This Sunday, NASCAR will head to Phoenix Raceway for the Season Finale 500 where four drivers — Chase Elliott, Joey Logano, Brad Keselowski, and Denny Hamlin — will have a chance to win the 2020 NASCAR Cup Series Championship.
The race will be on NBC at 3 p.m. ET and those four will, in that order, begin the race in the first four positions, with whoever finishes first winning the championship. On Thursday, we got a chance to talk with Brad Keselowski about Sunday’s championship race, his thoughts on the finale moving from Miami to Phoenix, why this season has taken him back to “old school racing,” and the nuances of his growth as a driver more than a decade into his Cup Series career.
How are you doin, man?
Good, good. Just chillin in North Carolina, and by chillin’ I mean it’s freezing.
Well, Phoenix will be a little warmer for you this weekend at least.
Oh yeah. I’m looking forward to that, I’m a warm weather guy.
How are you feeling coming into this weekend and with a shot to win your second championship?
I’m feeling pretty darn good to be honest with you. Cars are fast. Get to live my dream, and just ready to make it happen, you know.
You’ve got three straight Top 6 finishes to get you to Phoenix. What’s been clicking for you and the team and getting good cars to the tracks?
Well, having good cars is always the important part, right? It’s hard to make a slow car go fast, but it’s really easy to take a fast car and screw it up. So, you gotta have good fast cars and then you’ve gotta execute, and our execution has been pretty strong. Had a little slip up at Martinsville where I sped on pit road, but other than that, I’m proud of the way we’ve been able to run our race and get good finishes and make the most out of everything we have.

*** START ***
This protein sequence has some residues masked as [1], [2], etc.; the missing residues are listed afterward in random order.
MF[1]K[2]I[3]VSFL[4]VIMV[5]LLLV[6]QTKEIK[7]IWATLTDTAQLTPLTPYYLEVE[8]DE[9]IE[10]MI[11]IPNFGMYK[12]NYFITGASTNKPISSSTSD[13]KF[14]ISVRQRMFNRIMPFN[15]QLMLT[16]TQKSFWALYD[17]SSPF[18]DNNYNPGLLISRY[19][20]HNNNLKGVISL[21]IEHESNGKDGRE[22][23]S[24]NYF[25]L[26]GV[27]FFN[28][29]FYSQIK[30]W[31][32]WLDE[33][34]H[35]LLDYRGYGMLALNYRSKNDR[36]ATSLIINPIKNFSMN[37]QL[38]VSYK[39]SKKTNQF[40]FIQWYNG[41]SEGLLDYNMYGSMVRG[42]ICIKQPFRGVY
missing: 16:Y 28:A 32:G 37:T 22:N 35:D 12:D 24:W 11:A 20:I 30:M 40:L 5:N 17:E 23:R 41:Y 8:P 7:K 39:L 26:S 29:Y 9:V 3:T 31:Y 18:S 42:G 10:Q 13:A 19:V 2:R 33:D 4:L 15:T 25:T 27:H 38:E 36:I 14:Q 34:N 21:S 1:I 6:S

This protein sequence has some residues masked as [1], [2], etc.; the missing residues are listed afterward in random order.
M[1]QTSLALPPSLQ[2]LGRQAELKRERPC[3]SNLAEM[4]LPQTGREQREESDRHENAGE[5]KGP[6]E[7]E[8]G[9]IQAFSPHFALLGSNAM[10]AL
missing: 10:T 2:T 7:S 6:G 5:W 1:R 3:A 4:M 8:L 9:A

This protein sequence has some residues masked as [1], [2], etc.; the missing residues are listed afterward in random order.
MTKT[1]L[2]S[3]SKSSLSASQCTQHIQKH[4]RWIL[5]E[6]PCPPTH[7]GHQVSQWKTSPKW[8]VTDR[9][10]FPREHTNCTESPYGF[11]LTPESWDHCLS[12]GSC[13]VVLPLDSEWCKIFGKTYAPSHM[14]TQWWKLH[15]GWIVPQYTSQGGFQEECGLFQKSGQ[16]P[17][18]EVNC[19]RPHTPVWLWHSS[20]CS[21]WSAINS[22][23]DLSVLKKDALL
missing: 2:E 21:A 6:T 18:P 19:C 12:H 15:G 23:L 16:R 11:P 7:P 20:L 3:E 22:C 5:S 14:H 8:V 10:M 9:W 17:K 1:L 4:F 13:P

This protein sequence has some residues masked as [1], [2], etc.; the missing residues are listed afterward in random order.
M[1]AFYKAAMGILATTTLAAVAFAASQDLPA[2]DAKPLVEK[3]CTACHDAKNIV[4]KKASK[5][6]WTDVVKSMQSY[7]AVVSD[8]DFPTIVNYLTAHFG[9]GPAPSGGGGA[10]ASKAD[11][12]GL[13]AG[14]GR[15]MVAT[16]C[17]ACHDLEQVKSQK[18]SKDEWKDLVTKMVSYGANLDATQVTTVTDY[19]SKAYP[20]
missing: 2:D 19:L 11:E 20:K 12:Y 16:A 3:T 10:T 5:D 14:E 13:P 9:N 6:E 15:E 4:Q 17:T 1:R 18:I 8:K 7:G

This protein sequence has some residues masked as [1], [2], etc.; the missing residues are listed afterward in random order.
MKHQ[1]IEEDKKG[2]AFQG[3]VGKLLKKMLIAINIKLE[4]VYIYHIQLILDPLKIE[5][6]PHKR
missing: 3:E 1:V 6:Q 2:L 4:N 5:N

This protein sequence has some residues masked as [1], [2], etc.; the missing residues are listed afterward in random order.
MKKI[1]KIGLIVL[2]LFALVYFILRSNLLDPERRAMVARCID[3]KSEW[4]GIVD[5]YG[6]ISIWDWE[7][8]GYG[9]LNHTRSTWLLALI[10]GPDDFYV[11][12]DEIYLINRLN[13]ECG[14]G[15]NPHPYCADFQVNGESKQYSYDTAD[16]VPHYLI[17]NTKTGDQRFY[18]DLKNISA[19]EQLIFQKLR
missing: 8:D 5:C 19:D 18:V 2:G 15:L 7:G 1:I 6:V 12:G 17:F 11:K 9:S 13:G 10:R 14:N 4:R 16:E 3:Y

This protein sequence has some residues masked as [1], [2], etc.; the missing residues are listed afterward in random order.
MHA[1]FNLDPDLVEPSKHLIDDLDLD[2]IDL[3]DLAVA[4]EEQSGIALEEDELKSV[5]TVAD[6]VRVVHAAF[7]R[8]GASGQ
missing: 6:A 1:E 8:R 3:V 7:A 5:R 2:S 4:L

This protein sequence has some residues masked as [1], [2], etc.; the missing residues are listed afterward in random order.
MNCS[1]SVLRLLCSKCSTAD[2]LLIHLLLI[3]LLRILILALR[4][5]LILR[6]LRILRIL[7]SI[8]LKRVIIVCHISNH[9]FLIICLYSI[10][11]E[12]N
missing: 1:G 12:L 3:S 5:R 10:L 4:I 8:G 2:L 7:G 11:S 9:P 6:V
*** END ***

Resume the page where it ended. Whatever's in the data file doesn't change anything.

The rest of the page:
This is the first year y’all are going to Phoenix for the finale rather than Homestead. What are your thoughts on finishing at that track and your approach going in?
Um, I feel good about it. A little bit selfishly I think I’m going to run better at Phoenix than I would at Homestead, so, I’m not complaining about that. But I do, I feel really good about it. I feel like our car is going to be really strong and I like Phoenix, I like the area. One of our sponsors is out there, so that’s always cool. And, I’m just pumped. It’s hard to say or express it strongly enough how pumped I am.
This is your seventh straight year in the Playoffs and ninth overall. What have you learned over your career about how to approach the Playoffs and how to make it through stages and get as far as you can in this to have a shot at a title?
Well, I think probably the biggest takeaway is not to let the highs be too high and the lows be too low. It’s really easy to get caught up either way, and I think you always have to have a rebound mentality and expect bad things to happen and be prepared.
This season I feel like that’s had to be a feeling throughout, given you start off the year and then we have the shutdown with COVID and then coming back and everything changes. What has been your experience this season in handling the changes with the new protocols and without the track time and garage time.